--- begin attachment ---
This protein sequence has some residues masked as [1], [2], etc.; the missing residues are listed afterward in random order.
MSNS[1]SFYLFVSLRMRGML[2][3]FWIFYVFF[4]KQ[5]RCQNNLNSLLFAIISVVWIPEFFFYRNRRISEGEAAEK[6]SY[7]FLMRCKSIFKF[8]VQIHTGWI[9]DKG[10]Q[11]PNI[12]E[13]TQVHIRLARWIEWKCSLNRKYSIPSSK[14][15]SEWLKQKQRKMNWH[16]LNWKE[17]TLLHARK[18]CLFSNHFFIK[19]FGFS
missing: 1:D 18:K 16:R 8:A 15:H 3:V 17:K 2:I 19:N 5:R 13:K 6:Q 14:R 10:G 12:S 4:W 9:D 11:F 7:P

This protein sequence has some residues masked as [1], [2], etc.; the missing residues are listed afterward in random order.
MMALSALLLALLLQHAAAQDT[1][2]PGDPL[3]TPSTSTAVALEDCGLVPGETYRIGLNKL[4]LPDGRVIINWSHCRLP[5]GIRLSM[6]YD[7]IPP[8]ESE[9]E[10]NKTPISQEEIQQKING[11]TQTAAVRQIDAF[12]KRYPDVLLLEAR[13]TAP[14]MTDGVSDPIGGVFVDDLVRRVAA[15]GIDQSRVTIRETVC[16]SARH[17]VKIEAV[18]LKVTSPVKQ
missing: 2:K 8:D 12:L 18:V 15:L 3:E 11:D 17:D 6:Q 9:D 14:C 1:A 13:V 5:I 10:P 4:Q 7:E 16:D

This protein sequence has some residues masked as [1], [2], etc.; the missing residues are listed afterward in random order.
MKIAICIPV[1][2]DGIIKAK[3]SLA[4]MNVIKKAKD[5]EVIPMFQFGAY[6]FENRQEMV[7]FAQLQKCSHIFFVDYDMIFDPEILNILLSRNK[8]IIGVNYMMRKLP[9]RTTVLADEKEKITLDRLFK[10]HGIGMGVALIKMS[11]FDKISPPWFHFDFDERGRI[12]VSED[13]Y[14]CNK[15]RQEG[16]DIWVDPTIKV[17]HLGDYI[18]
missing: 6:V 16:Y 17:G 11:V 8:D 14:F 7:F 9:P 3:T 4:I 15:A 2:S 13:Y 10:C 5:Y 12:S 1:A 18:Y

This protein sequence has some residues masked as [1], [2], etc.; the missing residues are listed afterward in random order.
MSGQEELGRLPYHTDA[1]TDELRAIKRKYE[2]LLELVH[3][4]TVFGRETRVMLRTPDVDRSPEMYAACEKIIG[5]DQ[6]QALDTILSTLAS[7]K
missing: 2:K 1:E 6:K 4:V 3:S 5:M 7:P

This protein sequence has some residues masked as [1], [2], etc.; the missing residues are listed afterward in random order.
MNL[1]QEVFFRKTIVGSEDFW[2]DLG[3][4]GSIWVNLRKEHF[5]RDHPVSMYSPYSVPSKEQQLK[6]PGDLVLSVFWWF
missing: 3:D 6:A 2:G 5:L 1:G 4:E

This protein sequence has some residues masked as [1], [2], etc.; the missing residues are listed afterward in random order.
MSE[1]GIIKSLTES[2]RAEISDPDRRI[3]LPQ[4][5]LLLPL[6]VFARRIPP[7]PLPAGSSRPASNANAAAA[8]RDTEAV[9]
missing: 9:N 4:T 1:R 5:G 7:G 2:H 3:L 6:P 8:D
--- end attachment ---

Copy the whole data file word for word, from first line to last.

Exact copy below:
This protein sequence has some residues masked as [1], [2], etc.; the missing residues are listed afterward in random order.
MSNS[1]SFYLFVSLRMRGML[2][3]FWIFYVFF[4]KQ[5]RCQNNLNSLLFAIISVVWIPEFFFYRNRRISEGEAAEK[6]SY[7]FLMRCKSIFKF[8]VQIHTGWI[9]DKG[10]Q[11]PNI[12]E[13]TQVHIRLARWIEWKCSLNRKYSIPSSK[14][15]SEWLKQKQRKMNWH[16]LNWKE[17]TLLHARK[18]CLFSNHFFIK[19]FGFS
missing: 1:D 18:K 16:R 8:A 15:H 3:V 17:K 2:I 19:N 5:R 13:K 6:Q 14:R 10:G 12:S 4:W 9:D 11:F 7:P

This protein sequence has some residues masked as [1], [2], etc.; the missing residues are listed afterward in random order.
MMALSALLLALLLQHAAAQDT[1][2]PGDPL[3]TPSTSTAVALEDCGLVPGETYRIGLNKL[4]LPDGRVIINWSHCRLP[5]GIRLSM[6]YD[7]IPP[8]ESE[9]E[10]NKTPISQEEIQQKING[11]TQTAAVRQIDAF[12]KRYPDVLLLEAR[13]TAP[14]MTDGVSDPIGGVFVDDLVRRVAA[15]GIDQSRVTIRETVC[16]SARH[17]VKIEAV[18]LKVTSPVKQ
missing: 2:K 8:D 12:L 18:V 15:L 3:E 11:D 17:D 6:Q 9:D 14:C 1:A 13:V 5:I 10:P 4:Q 7:E 16:D

This protein sequence has some residues masked as [1], [2], etc.; the missing residues are listed afterward in random order.
MKIAICIPV[1][2]DGIIKAK[3]SLA[4]MNVIKKAKD[5]EVIPMFQFGAY[6]FENRQEMV[7]FAQLQKCSHIFFVDYDMIFDPEILNILLSRNK[8]IIGVNYMMRKLP[9]RTTVLADEKEKITLDRLFK[10]HGIGMGVALIKMS[11]FDKISPPWFHFDFDERGRI[12]VSED[13]Y[14]CNK[15]RQEG[16]DIWVDPTIKV[17]HLGDYI[18]
missing: 6:V 16:Y 17:G 11:V 8:D 14:F 7:F 9:P 3:T 4:I 15:A 2:S 13:Y 10:C 5:Y 12:S 1:A 18:Y

This protein sequence has some residues masked as [1], [2], etc.; the missing residues are listed afterward in random order.
MSGQEELGRLPYHTDA[1]TDELRAIKRKYE[2]LLELVH[3][4]TVFGRETRVMLRTPDVDRSPEMYAACEKIIG[5]DQ[6]QALDTILSTLAS[7]K
missing: 2:K 1:E 6:K 4:V 3:S 5:M 7:P

This protein sequence has some residues masked as [1], [2], etc.; the missing residues are listed afterward in random order.
MNL[1]QEVFFRKTIVGSEDFW[2]DLG[3][4]GSIWVNLRKEHF[5]RDHPVSMYSPYSVPSKEQQLK[6]PGDLVLSVFWWF
missing: 3:D 6:A 2:G 5:L 1:G 4:E

This protein sequence has some residues masked as [1], [2], etc.; the missing residues are listed afterward in random order.
MSE[1]GIIKSLTES[2]RAEISDPDRRI[3]LPQ[4][5]LLLPL[6]VFARRIPP[7]PLPAGSSRPASNANAAAA[8]RDTEAV[9]
missing: 9:N 4:T 1:R 5:G 7:G 2:H 3:L 6:P 8:D